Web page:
Burkina Faso ranks 147 out of 162 countries in the Gender Inequality Index, where a high rank equals high equality. Women should always be considered as a particularly vulnerable group though.
Burkina Faso has a Workplace Index score of 5.7, a Marketplace Index score of 4.4 and a Community and Environment Index score of 4.9 in the Children’s Rights and Business Atlas, where countries receive scores between 0 and 10. A score closer to 0 reflects a need for basic children’s rights due diligence, while a higher score reflects a need for enhanced or heightened due diligence. Children should always be considered as a particularly vulnerable group though.
Persons with Disabilities
Due to differences in data collection and definitions it is difficult to compare countries on disability prevalence rates. Persons with disabilities should always be considered as a particularly vulnerable group though.
Minorities and Indigenous Peoples
According to the World Directory of Minorities and Indigenous Peoples, there is a great linguistic and ethnic diversity among the inhabitants of Burkina Faso (called Burkinabe). Minority groups include Dioula, Peul and related groups, Lobi, Dagiri and related groups, Bobo and Guransi. There are no reliable population figures on these groups. The Voltaic linguistic group includes Mossi, Gurunsi, Bobo and Lobi. Mande-speakers include Senufo, Dioula and Busani. Other groups include Peul and Hausa. Many Burkinabe adhere to traditional beliefs, but a steadily growing minority have a strengthened Muslim identity, despite the fact that this was historically resisted by both local leaders and the colonial French throughout the 20th century. Roman Catholics form an influential minority, especially prominent in local government in the capital Ouagadougou and in the southern economic centre Bobo-Dioulasso. Peul (Fula) and Tamasheq (Tuareg) clans with their quasi-vassal associates, Bellah, are largely pastoralists, and are almost entirely Muslim. They inhabit the northern Sahelian region and the border areas with Mali. They have been historically marginalised as the Mossi domination of the state has grown since the 1930s, but individual Peul politicians and business people remain prominent, especially in the trade and transport sub-sectors of the economy. Christianized Gurunsi and Bobo live along the border with Ghana in south and south-east Burkina Faso. The Gurunsi, a collective term for several peoples including the Lele and Kassena, are an independent group of cultivators; highly individualistic, they have never organized to protect themselves and have often been raided by their more powerful neighbours. Of Burkina Faso’s Mandé-speakers, the Dioula are Burkina’s equivalents of the great business dynasties of Mali and northern Côte d’Ivoire. The Senufo, a small segment of a larger Muslim Côte d’Ivoire and Malian ethnic group, live in the extreme south-west along the frontier. Far from central control, they have often viewed the government with mistrust. It should be stressed that all these minority groups are well represented in the capital Ouagadougou.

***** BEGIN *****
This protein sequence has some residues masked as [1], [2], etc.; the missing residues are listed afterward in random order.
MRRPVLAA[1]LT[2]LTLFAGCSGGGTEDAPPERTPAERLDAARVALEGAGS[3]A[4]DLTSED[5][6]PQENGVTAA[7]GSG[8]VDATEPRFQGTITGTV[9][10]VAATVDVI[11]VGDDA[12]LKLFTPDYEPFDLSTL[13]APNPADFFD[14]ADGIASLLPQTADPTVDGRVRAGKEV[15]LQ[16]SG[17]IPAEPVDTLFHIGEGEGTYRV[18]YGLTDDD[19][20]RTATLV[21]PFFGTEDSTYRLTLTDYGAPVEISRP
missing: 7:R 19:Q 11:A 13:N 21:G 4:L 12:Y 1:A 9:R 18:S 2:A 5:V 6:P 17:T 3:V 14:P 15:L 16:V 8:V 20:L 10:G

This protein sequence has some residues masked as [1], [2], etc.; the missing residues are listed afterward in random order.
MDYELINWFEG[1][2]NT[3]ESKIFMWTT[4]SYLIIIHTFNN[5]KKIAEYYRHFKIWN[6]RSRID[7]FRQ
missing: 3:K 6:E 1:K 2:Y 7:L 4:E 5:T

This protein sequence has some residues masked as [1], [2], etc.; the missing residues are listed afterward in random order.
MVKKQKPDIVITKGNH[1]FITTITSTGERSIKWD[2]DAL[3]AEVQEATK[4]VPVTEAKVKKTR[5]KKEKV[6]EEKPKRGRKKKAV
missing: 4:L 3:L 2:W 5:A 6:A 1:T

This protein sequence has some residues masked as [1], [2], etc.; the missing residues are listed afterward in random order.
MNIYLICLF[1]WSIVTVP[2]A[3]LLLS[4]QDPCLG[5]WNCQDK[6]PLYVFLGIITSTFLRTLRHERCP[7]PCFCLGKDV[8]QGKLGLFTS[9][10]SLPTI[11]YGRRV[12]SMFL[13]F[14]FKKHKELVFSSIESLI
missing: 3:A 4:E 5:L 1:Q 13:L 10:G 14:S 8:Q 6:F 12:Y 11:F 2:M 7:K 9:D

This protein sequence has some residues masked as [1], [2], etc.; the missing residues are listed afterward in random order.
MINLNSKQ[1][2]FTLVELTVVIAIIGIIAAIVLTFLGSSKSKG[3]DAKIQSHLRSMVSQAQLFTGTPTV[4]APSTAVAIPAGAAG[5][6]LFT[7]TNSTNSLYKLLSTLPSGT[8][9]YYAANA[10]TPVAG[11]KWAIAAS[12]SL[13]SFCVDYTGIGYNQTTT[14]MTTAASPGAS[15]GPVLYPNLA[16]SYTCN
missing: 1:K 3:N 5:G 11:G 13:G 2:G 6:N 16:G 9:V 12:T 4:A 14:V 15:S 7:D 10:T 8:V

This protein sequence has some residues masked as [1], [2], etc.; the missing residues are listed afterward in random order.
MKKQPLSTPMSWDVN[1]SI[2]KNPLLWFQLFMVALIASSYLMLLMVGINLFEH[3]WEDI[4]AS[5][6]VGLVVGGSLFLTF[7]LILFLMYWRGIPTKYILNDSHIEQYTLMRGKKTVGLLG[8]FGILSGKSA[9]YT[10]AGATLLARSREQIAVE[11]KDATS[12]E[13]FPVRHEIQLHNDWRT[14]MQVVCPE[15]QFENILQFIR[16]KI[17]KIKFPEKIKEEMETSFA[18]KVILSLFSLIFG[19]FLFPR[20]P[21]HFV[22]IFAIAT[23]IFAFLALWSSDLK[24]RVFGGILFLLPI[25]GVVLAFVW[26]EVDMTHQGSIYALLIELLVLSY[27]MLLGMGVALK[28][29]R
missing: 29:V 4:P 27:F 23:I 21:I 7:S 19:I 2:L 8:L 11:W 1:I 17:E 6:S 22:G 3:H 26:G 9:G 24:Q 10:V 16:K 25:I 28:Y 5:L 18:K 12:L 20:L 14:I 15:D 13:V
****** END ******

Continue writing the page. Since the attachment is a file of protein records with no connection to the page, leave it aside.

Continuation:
According to the ILO Global Estimates on International Migrant Workers, migrant workers as a proportion of all workers is 3 % in the subregion Sub-Saharan Africa.
Persons in Armed Conflict
Burkina Faso ranks 36 out of 179 countries in the Fragile States Index, where a high rank equals high fragility. For monthly crisis updates, check out CrisisWatch.